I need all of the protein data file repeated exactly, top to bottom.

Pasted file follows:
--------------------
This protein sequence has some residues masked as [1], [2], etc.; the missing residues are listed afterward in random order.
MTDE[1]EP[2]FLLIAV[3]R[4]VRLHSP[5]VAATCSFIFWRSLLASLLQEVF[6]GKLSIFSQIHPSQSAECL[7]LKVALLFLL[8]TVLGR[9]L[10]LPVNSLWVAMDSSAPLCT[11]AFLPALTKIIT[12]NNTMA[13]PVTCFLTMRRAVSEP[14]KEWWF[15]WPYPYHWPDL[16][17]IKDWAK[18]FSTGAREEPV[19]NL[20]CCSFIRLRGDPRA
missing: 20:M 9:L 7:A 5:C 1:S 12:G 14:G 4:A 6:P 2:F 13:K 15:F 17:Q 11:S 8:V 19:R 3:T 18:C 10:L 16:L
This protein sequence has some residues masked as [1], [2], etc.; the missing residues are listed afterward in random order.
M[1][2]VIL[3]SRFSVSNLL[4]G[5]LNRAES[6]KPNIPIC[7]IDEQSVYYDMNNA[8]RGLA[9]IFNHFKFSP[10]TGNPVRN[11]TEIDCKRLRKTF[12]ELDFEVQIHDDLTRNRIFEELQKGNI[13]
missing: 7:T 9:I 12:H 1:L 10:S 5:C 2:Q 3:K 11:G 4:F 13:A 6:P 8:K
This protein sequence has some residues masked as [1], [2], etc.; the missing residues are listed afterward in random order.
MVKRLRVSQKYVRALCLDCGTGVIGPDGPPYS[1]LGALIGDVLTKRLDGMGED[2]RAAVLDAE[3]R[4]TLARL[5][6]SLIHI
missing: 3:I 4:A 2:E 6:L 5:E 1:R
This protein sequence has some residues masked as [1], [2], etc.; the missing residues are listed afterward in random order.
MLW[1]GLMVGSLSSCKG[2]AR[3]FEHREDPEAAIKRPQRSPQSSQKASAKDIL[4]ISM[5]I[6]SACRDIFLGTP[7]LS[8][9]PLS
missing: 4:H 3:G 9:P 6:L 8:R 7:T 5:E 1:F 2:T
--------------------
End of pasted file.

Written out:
This protein sequence has some residues masked as [1], [2], etc.; the missing residues are listed afterward in random order.
MTDE[1]EP[2]FLLIAV[3]R[4]VRLHSP[5]VAATCSFIFWRSLLASLLQEVF[6]GKLSIFSQIHPSQSAECL[7]LKVALLFLL[8]TVLGR[9]L[10]LPVNSLWVAMDSSAPLCT[11]AFLPALTKIIT[12]NNTMA[13]PVTCFLTMRRAVSEP[14]KEWWF[15]WPYPYHWPDL[16][17]IKDWAK[18]FSTGAREEPV[19]NL[20]CCSFIRLRGDPRA
missing: 20:M 9:L 7:A 5:C 1:S 12:G 14:G 4:A 6:P 2:F 13:K 15:F 17:Q 11:S 8:V 19:R 3:T 18:C 10:L 16:L
This protein sequence has some residues masked as [1], [2], etc.; the missing residues are listed afterward in random order.
M[1][2]VIL[3]SRFSVSNLL[4]G[5]LNRAES[6]KPNIPIC[7]IDEQSVYYDMNNA[8]RGLA[9]IFNHFKFSP[10]TGNPVRN[11]TEIDCKRLRKTF[12]ELDFEVQIHDDLTRNRIFEELQKGNI[13]
missing: 7:T 9:I 12:H 1:L 10:S 5:C 2:Q 3:K 11:G 4:F 13:A 6:P 8:K
This protein sequence has some residues masked as [1], [2], etc.; the missing residues are listed afterward in random order.
MVKRLRVSQKYVRALCLDCGTGVIGPDGPPYS[1]LGALIGDVLTKRLDGMGED[2]RAAVLDAE[3]R[4]TLARL[5][6]SLIHI
missing: 3:I 4:A 2:E 6:L 5:E 1:R
This protein sequence has some residues masked as [1], [2], etc.; the missing residues are listed afterward in random order.
MLW[1]GLMVGSLSSCKG[2]AR[3]FEHREDPEAAIKRPQRSPQSSQKASAKDIL[4]ISM[5]I[6]SACRDIFLGTP[7]LS[8][9]PLS
missing: 4:H 3:G 9:P 6:L 8:R 7:T 5:E 1:F 2:T